Of Principle and Peril

by The Editors | published March 22, 2011

Reasonable, principled people can disagree about whether, in an ideal world, Western military intervention in Libya’s internal war would be a moral imperative. With Saddam Hussein dead and gone, there is arguably no more capricious and overbearing dictator in the Arab world than Col. Muammar al-Qaddafi. The uprising of the Libyan people against him, beginning on February 17, was courageous beyond measure. It seems certain that, absent outside help, the subsequent armed insurrection would have been doomed to sputter amidst the colonel’s bloody reprisals. 

"Sanctions Have an Impact on All of Us"

by Denis Halliday
published in MER209

The following comments are excerpted from a speech delivered on Capitol Hill on October 6, 1998 by Denis Halliday, former UN humanitarian coordinator for Iraq, shortly after he resigned his post in protest over the sanctions’ devastating impact on the Iraqi people.

Palestine at the UN: An Alternative Strategy

by Mouin Rabbani | published November 19, 2010

As Israeli-Palestinian negotiations lurch from crisis to crisis, Palestinian Authority (PA) leaders have been suggesting they may go to the United Nations to seek resolutions confirming the illegality of Israel’s settlements in the Occupied Territories and recognizing a reality of Palestinian statehood.

Interventions

Interventions is a feature in Middle East Report Online offering critical reviews of important Middle East-related books, films and other cultural production. Click here for past Interventions articles.

The UN Rises Above Its Origins

by Ian Williams | published August 2010

Mark Mazower, No Enchanted Palace: The End Of Empire and the Ideological Origins of the United Nations (Princeton, NJ: Princeton University Press, 2010)

Stephen Schlesinger, Act of Creation: The Founding of the United Nations (Boulder, CO: Westview Press, 2003)

Support for Wall Mocks International law

by Richard Falk | published July 20, 2004

What is most remarkable about the International Court of Justice decision on Israel’s “security barrier” in the West Bank is the strength of the consensus behind it. By a vote of 14-1, the 15 distinguished jurists who make up the highest judicial body on the planet found that the barrier is illegal under international law and that Israel must dismantle it, as well as compensate Palestinians for damage to their property resulting from the barrier’s construction.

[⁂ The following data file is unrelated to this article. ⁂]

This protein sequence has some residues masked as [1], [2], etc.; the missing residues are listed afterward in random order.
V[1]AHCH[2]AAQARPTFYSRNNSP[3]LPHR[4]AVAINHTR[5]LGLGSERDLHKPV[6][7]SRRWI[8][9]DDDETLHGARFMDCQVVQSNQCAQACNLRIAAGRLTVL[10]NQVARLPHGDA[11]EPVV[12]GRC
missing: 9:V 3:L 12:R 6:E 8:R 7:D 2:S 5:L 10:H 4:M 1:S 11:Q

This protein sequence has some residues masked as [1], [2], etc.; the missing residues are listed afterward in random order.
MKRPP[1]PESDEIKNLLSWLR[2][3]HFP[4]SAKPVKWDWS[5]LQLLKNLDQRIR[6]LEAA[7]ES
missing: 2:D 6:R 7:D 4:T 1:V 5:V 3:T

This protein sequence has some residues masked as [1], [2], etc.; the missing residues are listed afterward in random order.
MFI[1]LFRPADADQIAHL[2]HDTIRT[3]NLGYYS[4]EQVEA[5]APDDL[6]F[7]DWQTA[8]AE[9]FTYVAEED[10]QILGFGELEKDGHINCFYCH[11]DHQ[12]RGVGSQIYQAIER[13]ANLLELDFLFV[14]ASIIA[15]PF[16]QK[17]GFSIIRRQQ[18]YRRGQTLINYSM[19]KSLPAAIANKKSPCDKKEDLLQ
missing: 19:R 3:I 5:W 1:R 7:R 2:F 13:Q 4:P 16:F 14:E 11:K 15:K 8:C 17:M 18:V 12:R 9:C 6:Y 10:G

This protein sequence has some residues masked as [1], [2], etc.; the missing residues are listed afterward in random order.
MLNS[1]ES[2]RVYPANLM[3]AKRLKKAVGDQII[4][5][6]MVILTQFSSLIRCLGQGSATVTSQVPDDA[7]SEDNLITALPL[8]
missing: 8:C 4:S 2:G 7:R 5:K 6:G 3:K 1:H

The International Court of Justice has very rarely reached this degree of unanimity in big cases. The July 9 decision was even supported by the generally conservative British judge Rosalyn Higgins, whose intellectual force is widely admired in the United States.

Darfur: Worst Humanitarian Crisis

by Maren Milligan | published August 24, 2004

“The worst humanitarian crisis in the world today”—so relief agencies and news reports refer to the catastrophe still unfolding in the westernmost Sudanese province of Darfur. With the United Nations estimating that 50,000 people have been killed and 1 million displaced, the description is apt.

But the dead and uprooted Darfuris are not victims of a natural disaster or even a localized civil conflict. Rather, the Darfur tragedy is symptomatic of a larger syndrome afflicting several regions of Sudan.

Western Sahara Poser for UN

by Jacob Mundy | published April 28, 2009

Morocco serves as the backdrop for such Hollywood blockbusters as Gladiator, Black Hawk Down and Body of Lies. The country’s breathtaking landscapes and gritty urban neighbourhoods are the perfect setting for Hollywood’s imagination.

Unbeknown to most filmgoers, however, is that Morocco is embroiled in one of Africa’s oldest conflicts—the dispute over Western Sahara. This month the UN Security Council is expected to take up the dispute once more, providing US President Barack Obama with an opportunity to assert genuine leadership in resolving this conflict. But there’s no sign that the new administration is paying adequate attention.

The Mehlis Report and Lebanon’s Trouble Next Door

by Marlin Dick | published November 18, 2005

The UN-authorized investigation into the assassination of former Lebanese Prime Minister Rafiq al-Hariri, now well into a second phase of heightened brinkmanship between Damascus and Washington, also has Lebanon holding its collective breath.